The National Association for Home Care & Hospice (NAHC) believes that federally regulated health care institutions, specifically Medicare certified home health care and hospice agencies, should explicitly be exempted from the definition of “reporting company”. NAHC submitted comments on the ANPRM to make the case for exempting home health and hospice providers enrolled in the Medicare, Medicaid, and/or CHIP programs, and home care providers subject to state licensure from the definition of “reporting companies” and not require these organizations to comply with the CTA reporting requirements.

In response to the request for comments in the advance notice of proposed rulemaking (ANPRM) for the implementation of the Corporate Transparency Act (CTA), NAHC submitted comments and recommendation regarding question number 7 in the ANPRM. You can read those NAHC comments and recommendations HERE.

The CTA requires the Department of the Treasury to promulgate regulations implementing the reporting requirement by January 1, 2022.

Legislation Creates New Reporting Requirements to Prevent Money Laundering Schemes

NAHC comments on the Corporate Transparency Act HERE The Corporate Transparency Act (CTA), passed on January 1, 2021 as part of the National Defense Authorization Act of 2021, aims to prevent money laundering and the financing of terrorism, and requires certain new and existing small corporations and limited liability companies to disclose information about their beneficial…

Legislation Creates New Reporting Requirements to Prevent Money Laundering Schemes

  • NAHC comments on the Corporate Transparency Act HERE

The Corporate Transparency Act (CTA), passed on January 1, 2021 as part of the National Defense Authorization Act of 2021, aims to prevent money laundering and the financing of terrorism, and requires certain new and existing small corporations and limited liability companies to disclose information about their beneficial owners.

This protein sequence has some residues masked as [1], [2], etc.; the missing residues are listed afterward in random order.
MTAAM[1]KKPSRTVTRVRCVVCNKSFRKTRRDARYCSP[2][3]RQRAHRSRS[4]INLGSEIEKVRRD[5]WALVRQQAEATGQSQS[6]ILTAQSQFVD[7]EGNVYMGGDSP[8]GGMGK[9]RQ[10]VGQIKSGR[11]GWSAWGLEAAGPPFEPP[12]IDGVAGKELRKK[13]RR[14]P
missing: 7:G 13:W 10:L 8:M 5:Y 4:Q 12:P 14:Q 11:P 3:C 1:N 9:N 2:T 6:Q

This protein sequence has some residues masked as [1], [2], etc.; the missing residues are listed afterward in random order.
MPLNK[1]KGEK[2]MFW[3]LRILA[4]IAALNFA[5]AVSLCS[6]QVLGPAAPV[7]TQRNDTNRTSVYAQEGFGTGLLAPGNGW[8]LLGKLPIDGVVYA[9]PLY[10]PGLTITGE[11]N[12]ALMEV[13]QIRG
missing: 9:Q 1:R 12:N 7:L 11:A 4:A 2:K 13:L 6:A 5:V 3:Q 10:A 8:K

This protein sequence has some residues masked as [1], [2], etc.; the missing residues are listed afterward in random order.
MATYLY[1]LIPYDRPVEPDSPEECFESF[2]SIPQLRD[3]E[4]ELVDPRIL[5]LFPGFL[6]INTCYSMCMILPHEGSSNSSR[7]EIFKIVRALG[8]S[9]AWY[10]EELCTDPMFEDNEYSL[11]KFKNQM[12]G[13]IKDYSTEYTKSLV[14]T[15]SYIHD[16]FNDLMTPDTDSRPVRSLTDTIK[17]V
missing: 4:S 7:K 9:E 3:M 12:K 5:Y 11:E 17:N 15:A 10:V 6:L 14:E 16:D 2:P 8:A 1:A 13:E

A beneficial owner is an individual who:

  1.  exercises substantial control over a corporation or limited liability company,
  2.  owns 25% or more of the interest in a corporation or limited liability company, or
  3. receives substantial economic benefits from the assets of a corporation or limited liability company.

When certain entities apply to form a corporation or limited liability company, they must file beneficial ownership information with the Financial Crimes Enforcement Network (FinCEN).

Additionally, certain existing corporations and limited liability companies must file this information with FinCEN two years after the implementation of final regulations required under this division.

The CTA includes a number of exemptions to the reporting requirements which include:

  • companies that employ more than 20 full-time employees, has over $5 million in their most recent income tax returns, and has an operating presence at physical offices in the United States
  • companies that are heavily regulated
  • churches, charities, and not-for-profit organizations

The CTA addresses exemptions for regulated financial institution (e.g. banks and credit unions) but makes no mention of whether regulated health care organizations such as Medicare certified home health and hospice agencies or licensed home care agencies would be exempted industries.

On April 5, 2021 the Department of the Treasury issued an advance notice of proposed rule making requesting information on a multitude of areas related to the reporting requirements for companies under the CTA. One request for information was whether there are any categories of entities that are not currently subject to an exemption from the definition of “reporting company”, and if so why?

The National Association for Home Care & Hospice (NAHC) believes that federally regulated health care institutions, specifically Medicare certified home health care and hospice agencies, should explicitly be exempted from the definition of “reporting company”. NAHC submitted comments on the ANPRM to make the case for exempting home health and hospice providers enrolled in the Medicare, Medicaid, and/or CHIP programs, and home care providers subject to state licensure from the definition of “reporting companies” and not require these organizations to comply with the CTA reporting requirements.

In response to the request for comments in the advance notice of proposed rulemaking (ANPRM) for the implementation of the Corporate Transparency Act (CTA), NAHC submitted comments and recommendation regarding question number 7 in the ANPRM. You can read those NAHC comments and recommendations HERE.

The CTA requires the Department of the Treasury to promulgate regulations implementing the reporting requirement by January 1, 2022.